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Intersection of two parabolas where one is vertex shifted

  1. May 26, 2015 #1
    Not a homework question but this seems to be the appropriate place...

    1. The problem statement, all variables and given/known data

    I would like to be able to calculate the intersections of two parabola's which accounts for one or both of the parabola's being shifted along the x axis

    I have written an excel vba function to do this and it all works fine as long as the parabola's are in the form of [itex]ax^2+bx+c[/itex]

    If I try to use [itex]a(x-h)^2+bx+c[/itex] I get lost

    I have included the VBA function so you can see my working out
    Code (Text):

    Function QQInterceptX(a1, b1, c1, a2, b2, c2, pos)
    ' returns the x intercept
    ' y1=a1x^2+b1x+c1
    ' y2=a2x^2+b2x+c2
    ' when they intersect then the following is true
    ' a2x^2+b2x+c2=a1x^2+b1x+c1 as the y values are equivalent
    ' using algebra we get the following
    ' x=(a1x^2 - a2x^2) + (b1x - b2x) + (c1 - c2)
    ' x=(a1-a2)x^2 + (b1-b2)x + (c1-c2)
    ' we can then solve using the quadtratic formula
    ' x = (-(b1-b2) +/- sqrt((b1-b2)^2 - 4*(a1-a2)*(c1-c2)))/(2*(a1-a2))
    ' check for div by 0
    If ((a1 - a2) <> 0) Then
    ' return the positive x intercept
      If (pos) Then
        QQInterceptX = (-(b1 - b2) + Sqr((b1 - b2) ^ 2 - 4 * (a1 - a2) * (c1 - c2))) / (2 * (a1 - a2))
      Else
        QQInterceptX = (-(b1 - b2) - Sqr((b1 - b2) ^ 2 - 4 * (a1 - a2) * (c1 - c2))) / (2 * (a1 - a2))
      End If
    Else
      QQInterceptX = CVErr(xlErrNA)
    End If
    2. Relevant equations
    An example is the following equations

    [tex]x^2+138x+317[/tex]
    [tex](x -33.33167)^2+2222[/tex]

    3. The attempt at a solution

    I have attempted to resolve this myself but find my fingers hovering over the keyboard and I am sure the look of a stunned mullet on my face.

    My online searches have produced zilch examples of what I am trying to do.

    Its the step to the quadratic formula that loses me.

    The best I could do is the following but my div by zero test fails as it does not take into account x (which is not in the divisor) So I am guessing I can't use the quadratic formula but I am not sure what else to use...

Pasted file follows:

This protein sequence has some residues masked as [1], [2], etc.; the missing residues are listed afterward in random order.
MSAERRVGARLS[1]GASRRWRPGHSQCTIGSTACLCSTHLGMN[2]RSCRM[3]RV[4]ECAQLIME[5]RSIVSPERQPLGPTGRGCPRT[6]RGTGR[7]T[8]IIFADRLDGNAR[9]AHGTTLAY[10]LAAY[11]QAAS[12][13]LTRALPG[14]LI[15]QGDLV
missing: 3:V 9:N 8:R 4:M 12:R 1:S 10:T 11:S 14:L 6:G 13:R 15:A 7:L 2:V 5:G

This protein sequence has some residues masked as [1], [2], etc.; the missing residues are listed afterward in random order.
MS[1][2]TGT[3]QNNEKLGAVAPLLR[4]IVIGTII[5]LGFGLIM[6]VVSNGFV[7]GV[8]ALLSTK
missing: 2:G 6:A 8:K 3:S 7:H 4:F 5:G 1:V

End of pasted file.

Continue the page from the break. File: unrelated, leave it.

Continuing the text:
[tex]x = (-(b1-b2) +/- sqrt((b1-b2)^2 - 4*(a1-a2)*(c1-c2)))/(2*(a1-a2)) + (h1-h2)[/tex]

    Attribution
    To get me to the point of creating the VBA function I used this resource
    http://zonalandeducation.com/mmts/i...woParabollas1/intersectionOfTwoParabolas1.htm
     
  2. jcsd
  3. May 26, 2015 #2

    Mark44

    Staff: Mentor

    Neither of these is an equation -- no = in either.

    Are these equations?
    x2 + 138x + 317 = 0
    (x - 33.33167)2 + 2222 = 0

    If so, I would solve for x in the second equation, and substitute that value in the first equation.

     
  4. May 27, 2015 #3

    Ray Vickson

    User Avatar
    Science Advisor
    Homework Helper

    Either expand out ##a(x-h)^2 +bx+c## to ##ax^2 + (b - 2ah)x + (c+h^2) = ax^2 + Bx + C##, or else write ##a(x-h)^2 + bx + c## as ##a(x-h)^2 +b(x-h) + (c+bh)## and use ##x-h## as the variable in place of ##x##.
     
  5. May 27, 2015 #4
    Yes you are correct I should have added [itex]=0[/itex]

    Am I missing something? I don't see how that gives helps me find the intersection of the two parabola's
     
  6. May 27, 2015 #5
    Ummm. Still thinking about this. not sure I follow. I will try and work it through a bit later.
     
  7. May 27, 2015 #6

    ehild

    User Avatar
    Homework Helper
    Gold Member

    These are functions, and you can write that [tex]y=x^2+138x+317[/tex] and [tex](x -33.33167)^2+2222[/tex].
    They intersect at a point (x,y ) which satisfies both equations. So you can write an equation for x by equating the y-s.
    [tex]x^2+138x+317=(x -33.33167)^2+2222[/tex]. Expand the square at the right side, collect the terms of equal power of x, and solve.